• Non-face-to-face: the type of company will determine if it is possible to hold a virtual meeting. According to the PCL, if the company is a Sociedad Anónima Cerrada (SAC) and its bylaws do not say anything about meetings, the PCL is applied in a supplementary manner. This indicates it is possible to hold this type of session. According to the PCL, these virtual meetings are reflected in minutes which must be signed by the chair and the secretary of the meeting and must be inserted in the shareholders’ book.

What about companies that have a board of directors? The bylaws of each company can provide for non-face-to-face sessions through written, electronic or other means that allow communication and guarantee the authenticity of the agreement. According to the PCL, resolutions can be taken out of a board meeting and adopted unanimously by its members with the same validity as if they had been adopted in a face-to-face session as long as they are confirmed in writing.

These resolutions should be signed by the general manager of the company who will certify that the resolutions have been adopted out of the board meeting and that the written confirmations of the favourable vote of all the directors are in its possession.

What about the companies that are not allowed to have non-face-to-face meetings and are not allowed to perform commercial activities?

The Peruvian Government is aware of the need for companies to hold shareholder meetings in order to adopt several agreements. Through Supreme Decree No 056-2020, exceptionally, entities under the supervision of the Peruvian Superintendency of Capital Markets are authorised to call and hold non-face-to-face general or special shareholder meetings through the use of technological, telematic and communications means. This is allowed even when the respective bylaws of said entities only recognise the possibility of calling and holding face-to-face meetings of shareholders.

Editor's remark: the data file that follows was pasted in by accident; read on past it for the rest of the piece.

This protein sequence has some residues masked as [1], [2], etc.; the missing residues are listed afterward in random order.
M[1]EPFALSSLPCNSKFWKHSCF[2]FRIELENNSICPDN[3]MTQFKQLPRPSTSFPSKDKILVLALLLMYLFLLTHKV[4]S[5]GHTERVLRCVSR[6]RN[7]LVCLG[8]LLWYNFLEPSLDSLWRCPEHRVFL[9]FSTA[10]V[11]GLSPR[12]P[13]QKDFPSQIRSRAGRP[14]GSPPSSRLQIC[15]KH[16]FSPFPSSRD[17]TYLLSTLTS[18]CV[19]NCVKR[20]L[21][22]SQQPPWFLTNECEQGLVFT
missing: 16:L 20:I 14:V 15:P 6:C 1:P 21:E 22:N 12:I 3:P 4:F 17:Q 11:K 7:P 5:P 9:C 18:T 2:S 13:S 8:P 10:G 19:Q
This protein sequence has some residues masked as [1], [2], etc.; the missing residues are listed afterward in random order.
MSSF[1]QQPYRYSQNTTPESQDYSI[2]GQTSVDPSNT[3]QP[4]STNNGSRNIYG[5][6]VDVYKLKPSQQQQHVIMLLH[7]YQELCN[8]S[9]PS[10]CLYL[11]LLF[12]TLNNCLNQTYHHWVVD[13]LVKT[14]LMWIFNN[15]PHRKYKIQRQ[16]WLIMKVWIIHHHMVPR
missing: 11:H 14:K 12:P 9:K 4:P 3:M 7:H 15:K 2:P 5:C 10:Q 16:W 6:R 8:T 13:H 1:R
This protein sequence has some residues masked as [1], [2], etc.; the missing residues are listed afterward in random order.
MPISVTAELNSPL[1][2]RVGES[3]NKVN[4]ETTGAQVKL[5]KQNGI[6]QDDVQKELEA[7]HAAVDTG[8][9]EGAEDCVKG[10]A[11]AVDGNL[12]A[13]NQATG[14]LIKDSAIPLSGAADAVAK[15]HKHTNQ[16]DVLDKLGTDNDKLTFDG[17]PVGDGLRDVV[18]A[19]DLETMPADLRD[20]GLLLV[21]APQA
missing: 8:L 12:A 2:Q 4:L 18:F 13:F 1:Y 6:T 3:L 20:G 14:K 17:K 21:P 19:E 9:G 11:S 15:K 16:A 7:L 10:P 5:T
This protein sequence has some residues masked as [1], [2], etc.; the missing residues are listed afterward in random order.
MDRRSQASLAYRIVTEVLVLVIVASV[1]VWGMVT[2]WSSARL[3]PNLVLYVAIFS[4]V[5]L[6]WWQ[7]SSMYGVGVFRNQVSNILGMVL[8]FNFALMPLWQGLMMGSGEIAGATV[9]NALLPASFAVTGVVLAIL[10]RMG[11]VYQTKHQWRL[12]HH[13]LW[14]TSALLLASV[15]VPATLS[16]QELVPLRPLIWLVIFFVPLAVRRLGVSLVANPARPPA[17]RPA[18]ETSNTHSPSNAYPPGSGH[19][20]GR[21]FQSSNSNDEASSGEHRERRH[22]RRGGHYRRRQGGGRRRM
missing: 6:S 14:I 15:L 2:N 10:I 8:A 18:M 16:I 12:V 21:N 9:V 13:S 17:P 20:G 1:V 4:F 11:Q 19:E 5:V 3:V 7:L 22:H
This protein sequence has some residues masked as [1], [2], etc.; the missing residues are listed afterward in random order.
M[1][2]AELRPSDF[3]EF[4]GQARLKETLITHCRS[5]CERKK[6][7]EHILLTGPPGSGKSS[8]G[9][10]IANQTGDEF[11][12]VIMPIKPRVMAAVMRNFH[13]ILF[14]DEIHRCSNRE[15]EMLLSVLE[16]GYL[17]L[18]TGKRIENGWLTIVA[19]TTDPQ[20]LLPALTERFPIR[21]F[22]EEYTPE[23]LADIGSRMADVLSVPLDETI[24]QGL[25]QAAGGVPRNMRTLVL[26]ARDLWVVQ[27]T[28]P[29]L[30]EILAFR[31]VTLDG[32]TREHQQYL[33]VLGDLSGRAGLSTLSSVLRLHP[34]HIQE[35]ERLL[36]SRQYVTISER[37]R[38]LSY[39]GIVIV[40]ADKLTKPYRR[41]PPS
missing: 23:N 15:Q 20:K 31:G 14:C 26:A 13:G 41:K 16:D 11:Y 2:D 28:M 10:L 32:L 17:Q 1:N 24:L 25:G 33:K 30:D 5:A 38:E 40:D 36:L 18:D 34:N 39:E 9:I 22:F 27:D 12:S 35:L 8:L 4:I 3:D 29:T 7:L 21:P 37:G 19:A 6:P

In this case, these virtual meetings are also reflected in minutes and the only person required to sign these minutes is the secretary of the meeting. However, it is possible that the chairman or some of the shareholders might sign these minutes too.

This provision is in force from 4 June 2020 until 90 business days after the end of the validity of the State of National Emergency.

Even though the Peruvian Government has issued the Supreme Decree, the government has not yet come up with the perfect formula. There is still a critical legal void regarding the still-suspended companies that are not under the supervision of the Peruvian Superintendency of Capital Markets. These companies are still unable to hold non-face-to-face shareholders’ meeting. The government must tackle this situation, so that all Peruvian companies can hold their shareholders’ meeting and adopt the necessary agreements for the company during the Covid-19 period.


There are now a number of different ways to hold shareholder meetings, and because of the new reality that we are living around the world, Peruvian companies will need to embrace these new methods. The government must help companies to implement these new ways, through laws that can allow all companies to incorporate technological means to hold non-face-to-face meetings. 


Back to Corporate and M&A Law Committee publications